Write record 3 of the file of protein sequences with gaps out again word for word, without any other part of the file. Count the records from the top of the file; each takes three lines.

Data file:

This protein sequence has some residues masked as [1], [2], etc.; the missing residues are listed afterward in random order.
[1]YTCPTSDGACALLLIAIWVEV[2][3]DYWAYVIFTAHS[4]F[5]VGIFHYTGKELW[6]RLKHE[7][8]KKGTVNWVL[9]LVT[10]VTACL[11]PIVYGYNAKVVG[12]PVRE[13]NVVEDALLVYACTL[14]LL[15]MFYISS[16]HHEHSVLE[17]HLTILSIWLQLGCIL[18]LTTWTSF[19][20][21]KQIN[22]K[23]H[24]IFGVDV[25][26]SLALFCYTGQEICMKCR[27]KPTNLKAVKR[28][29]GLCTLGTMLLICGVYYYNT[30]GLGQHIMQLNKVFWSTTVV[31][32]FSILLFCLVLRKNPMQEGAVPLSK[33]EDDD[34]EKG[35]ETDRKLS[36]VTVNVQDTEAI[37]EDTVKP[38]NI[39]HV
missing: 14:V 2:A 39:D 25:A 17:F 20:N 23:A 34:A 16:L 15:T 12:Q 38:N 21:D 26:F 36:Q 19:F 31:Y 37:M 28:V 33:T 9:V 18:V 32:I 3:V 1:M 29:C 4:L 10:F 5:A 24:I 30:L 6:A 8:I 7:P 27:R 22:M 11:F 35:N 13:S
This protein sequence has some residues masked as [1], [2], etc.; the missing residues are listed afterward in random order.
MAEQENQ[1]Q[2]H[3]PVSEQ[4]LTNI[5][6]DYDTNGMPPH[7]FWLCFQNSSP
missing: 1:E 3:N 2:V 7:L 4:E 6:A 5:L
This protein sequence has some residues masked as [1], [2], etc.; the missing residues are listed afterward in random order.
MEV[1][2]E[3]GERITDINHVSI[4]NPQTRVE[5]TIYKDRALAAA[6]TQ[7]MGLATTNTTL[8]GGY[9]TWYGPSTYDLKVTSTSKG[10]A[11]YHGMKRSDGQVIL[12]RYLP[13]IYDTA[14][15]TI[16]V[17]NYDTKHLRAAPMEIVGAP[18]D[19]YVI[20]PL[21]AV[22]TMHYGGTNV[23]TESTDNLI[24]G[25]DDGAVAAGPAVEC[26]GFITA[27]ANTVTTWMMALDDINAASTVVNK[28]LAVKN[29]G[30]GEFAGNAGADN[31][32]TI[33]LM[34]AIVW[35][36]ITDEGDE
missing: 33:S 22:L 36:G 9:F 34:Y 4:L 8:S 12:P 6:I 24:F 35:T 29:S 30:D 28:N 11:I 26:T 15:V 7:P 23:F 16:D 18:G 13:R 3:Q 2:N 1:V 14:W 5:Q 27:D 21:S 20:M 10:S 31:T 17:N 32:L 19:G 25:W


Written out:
This protein sequence has some residues masked as [1], [2], etc.; the missing residues are listed afterward in random order.
MEV[1][2]E[3]GERITDINHVSI[4]NPQTRVE[5]TIYKDRALAAA[6]TQ[7]MGLATTNTTL[8]GGY[9]TWYGPSTYDLKVTSTSKG[10]A[11]YHGMKRSDGQVIL[12]RYLP[13]IYDTA[14][15]TI[16]V[17]NYDTKHLRAAPMEIVGAP[18]D[19]YVI[20]PL[21]AV[22]TMHYGGTNV[23]TESTDNLI[24]G[25]DDGAVAAGPAVEC[26]GFITA[27]ANTVTTWMMALDDINAASTVVNK[28]LAVKN[29]G[30]GEFAGNAGADN[31][32]TI[33]LM[34]AIVW[35][36]ITDEGDE
missing: 33:S 22:L 36:G 9:F 34:Y 4:L 8:S 12:P 6:I 24:F 35:T 29:S 30:D 28:N 11:I 26:T 15:V 7:P 23:F 16:D 18:G 13:R 3:Q 2:N 1:V 14:W 5:Q 27:D 21:S 20:M 10:S 31:T 17:N 32:L 19:G 25:W